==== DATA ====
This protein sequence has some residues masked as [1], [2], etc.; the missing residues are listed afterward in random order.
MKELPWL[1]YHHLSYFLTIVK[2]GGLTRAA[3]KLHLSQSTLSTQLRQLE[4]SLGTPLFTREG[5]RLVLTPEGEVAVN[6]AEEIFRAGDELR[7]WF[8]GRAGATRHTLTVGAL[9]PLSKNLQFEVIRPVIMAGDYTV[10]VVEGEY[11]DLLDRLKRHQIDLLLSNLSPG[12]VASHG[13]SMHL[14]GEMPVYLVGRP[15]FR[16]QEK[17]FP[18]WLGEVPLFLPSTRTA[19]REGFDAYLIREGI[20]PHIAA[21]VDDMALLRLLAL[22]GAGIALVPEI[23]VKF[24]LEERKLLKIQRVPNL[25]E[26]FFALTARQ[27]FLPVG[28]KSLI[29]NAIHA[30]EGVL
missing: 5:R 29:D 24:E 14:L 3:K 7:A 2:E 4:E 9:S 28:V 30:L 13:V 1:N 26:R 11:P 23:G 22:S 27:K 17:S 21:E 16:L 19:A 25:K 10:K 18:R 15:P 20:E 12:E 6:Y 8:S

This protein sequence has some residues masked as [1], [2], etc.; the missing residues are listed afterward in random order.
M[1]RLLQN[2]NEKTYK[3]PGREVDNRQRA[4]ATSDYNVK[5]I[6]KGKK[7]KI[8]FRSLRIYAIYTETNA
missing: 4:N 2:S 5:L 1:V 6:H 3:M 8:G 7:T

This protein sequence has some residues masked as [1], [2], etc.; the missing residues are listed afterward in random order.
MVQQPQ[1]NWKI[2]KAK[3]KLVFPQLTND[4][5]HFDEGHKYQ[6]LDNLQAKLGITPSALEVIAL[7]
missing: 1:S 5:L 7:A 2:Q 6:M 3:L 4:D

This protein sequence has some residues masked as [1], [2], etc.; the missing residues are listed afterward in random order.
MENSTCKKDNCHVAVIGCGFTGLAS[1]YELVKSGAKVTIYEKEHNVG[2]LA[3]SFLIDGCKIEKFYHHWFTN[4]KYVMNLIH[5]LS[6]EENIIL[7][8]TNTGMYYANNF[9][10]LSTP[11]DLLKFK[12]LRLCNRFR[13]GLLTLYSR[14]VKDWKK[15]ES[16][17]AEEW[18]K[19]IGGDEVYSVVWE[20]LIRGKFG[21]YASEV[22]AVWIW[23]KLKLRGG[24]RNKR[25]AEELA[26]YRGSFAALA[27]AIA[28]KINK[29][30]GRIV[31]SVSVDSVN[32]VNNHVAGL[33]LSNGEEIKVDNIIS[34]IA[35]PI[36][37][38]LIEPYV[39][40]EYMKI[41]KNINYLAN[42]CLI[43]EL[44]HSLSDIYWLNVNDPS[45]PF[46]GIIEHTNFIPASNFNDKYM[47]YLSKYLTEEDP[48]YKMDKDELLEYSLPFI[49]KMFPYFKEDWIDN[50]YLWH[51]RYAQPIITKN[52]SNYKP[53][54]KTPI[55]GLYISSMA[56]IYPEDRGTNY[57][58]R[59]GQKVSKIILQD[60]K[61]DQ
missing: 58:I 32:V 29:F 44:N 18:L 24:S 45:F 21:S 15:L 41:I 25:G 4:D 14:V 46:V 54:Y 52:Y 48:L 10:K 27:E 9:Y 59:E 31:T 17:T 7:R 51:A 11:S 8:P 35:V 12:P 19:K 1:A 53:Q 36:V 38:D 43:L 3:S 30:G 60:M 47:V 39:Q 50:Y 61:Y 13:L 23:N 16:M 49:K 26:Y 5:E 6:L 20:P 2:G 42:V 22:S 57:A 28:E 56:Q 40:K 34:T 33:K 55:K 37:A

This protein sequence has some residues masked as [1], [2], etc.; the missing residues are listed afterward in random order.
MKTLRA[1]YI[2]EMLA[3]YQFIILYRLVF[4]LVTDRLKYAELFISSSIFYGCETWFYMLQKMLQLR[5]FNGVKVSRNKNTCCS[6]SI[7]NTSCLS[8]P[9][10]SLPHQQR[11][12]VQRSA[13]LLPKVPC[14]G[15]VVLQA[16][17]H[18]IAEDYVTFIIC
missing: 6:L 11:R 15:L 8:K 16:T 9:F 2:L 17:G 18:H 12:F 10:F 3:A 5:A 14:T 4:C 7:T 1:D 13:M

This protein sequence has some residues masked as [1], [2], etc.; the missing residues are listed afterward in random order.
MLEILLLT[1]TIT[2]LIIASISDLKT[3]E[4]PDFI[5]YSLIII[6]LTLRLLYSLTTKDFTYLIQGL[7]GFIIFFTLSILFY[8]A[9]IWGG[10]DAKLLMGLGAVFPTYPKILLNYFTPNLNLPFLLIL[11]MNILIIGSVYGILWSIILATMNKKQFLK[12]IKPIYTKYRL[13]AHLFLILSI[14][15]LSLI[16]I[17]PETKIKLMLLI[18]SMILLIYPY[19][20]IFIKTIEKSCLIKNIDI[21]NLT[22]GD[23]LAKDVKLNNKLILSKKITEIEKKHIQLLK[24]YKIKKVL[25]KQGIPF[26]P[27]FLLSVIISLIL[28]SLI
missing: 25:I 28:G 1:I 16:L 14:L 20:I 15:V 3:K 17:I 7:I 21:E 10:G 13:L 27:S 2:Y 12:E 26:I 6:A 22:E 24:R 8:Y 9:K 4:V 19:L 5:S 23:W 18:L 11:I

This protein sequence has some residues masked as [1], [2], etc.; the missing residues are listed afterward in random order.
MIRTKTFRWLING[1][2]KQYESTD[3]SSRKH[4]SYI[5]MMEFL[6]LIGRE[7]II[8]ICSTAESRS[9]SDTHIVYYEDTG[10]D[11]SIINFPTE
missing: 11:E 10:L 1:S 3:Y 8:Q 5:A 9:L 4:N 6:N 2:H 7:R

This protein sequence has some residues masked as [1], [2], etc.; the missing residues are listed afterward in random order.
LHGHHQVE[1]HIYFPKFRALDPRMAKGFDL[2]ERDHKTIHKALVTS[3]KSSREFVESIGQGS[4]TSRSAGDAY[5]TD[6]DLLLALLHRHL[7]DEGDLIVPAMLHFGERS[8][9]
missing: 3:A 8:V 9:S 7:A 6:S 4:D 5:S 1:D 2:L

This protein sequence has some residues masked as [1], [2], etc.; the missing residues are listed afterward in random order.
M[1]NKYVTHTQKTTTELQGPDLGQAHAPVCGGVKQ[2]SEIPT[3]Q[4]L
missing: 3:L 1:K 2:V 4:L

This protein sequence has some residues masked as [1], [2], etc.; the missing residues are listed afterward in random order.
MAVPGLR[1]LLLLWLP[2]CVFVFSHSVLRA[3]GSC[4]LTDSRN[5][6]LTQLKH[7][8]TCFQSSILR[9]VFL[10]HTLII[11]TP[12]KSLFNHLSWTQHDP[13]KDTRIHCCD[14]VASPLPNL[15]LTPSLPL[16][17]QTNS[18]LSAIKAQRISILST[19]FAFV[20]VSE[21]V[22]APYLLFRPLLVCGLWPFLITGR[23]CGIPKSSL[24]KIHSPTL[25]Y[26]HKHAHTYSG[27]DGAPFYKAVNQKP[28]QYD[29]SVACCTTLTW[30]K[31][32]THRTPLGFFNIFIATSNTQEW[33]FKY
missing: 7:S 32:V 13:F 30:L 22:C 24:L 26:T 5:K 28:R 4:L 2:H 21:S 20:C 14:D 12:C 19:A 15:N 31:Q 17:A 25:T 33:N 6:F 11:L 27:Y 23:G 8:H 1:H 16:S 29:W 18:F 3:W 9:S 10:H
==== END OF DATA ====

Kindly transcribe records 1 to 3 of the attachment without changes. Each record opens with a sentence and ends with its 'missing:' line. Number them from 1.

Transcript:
This protein sequence has some residues masked as [1], [2], etc.; the missing residues are listed afterward in random order.
MKELPWL[1]YHHLSYFLTIVK[2]GGLTRAA[3]KLHLSQSTLSTQLRQLE[4]SLGTPLFTREG[5]RLVLTPEGEVAVN[6]AEEIFRAGDELR[7]WF[8]GRAGATRHTLTVGAL[9]PLSKNLQFEVIRPVIMAGDYTV[10]VVEGEY[11]DLLDRLKRHQIDLLLSNLSPG[12]VASHG[13]SMHL[14]GEMPVYLVGRP[15]FR[16]QEK[17]FP[18]WLGEVPLFLPSTRTA[19]REGFDAYLIREGI[20]PHIAA[21]VDDMALLRLLAL[22]GAGIALVPEI[23]VKF[24]LEERKLLKIQRVPNL[25]E[26]FFALTARQ[27]FLPVG[28]KSLI[29]NAIHA[30]EGVL
missing: 5:R 29:D 24:E 14:L 3:K 7:A 2:E 4:E 9:S 28:V 30:L 13:V 1:N 26:R 11:P 23:G 22:S 27:K 17:S 21:E 16:L 19:A 25:K 10:K 18:R 15:P 20:E 12:E 6:Y 8:S

This protein sequence has some residues masked as [1], [2], etc.; the missing residues are listed afterward in random order.
M[1]RLLQN[2]NEKTYK[3]PGREVDNRQRA[4]ATSDYNVK[5]I[6]KGKK[7]KI[8]FRSLRIYAIYTETNA
missing: 4:N 2:S 5:L 1:V 6:H 3:M 8:G 7:T

This protein sequence has some residues masked as [1], [2], etc.; the missing residues are listed afterward in random order.
MVQQPQ[1]NWKI[2]KAK[3]KLVFPQLTND[4][5]HFDEGHKYQ[6]LDNLQAKLGITPSALEVIAL[7]
missing: 1:S 5:L 7:A 2:Q 6:M 3:L 4:D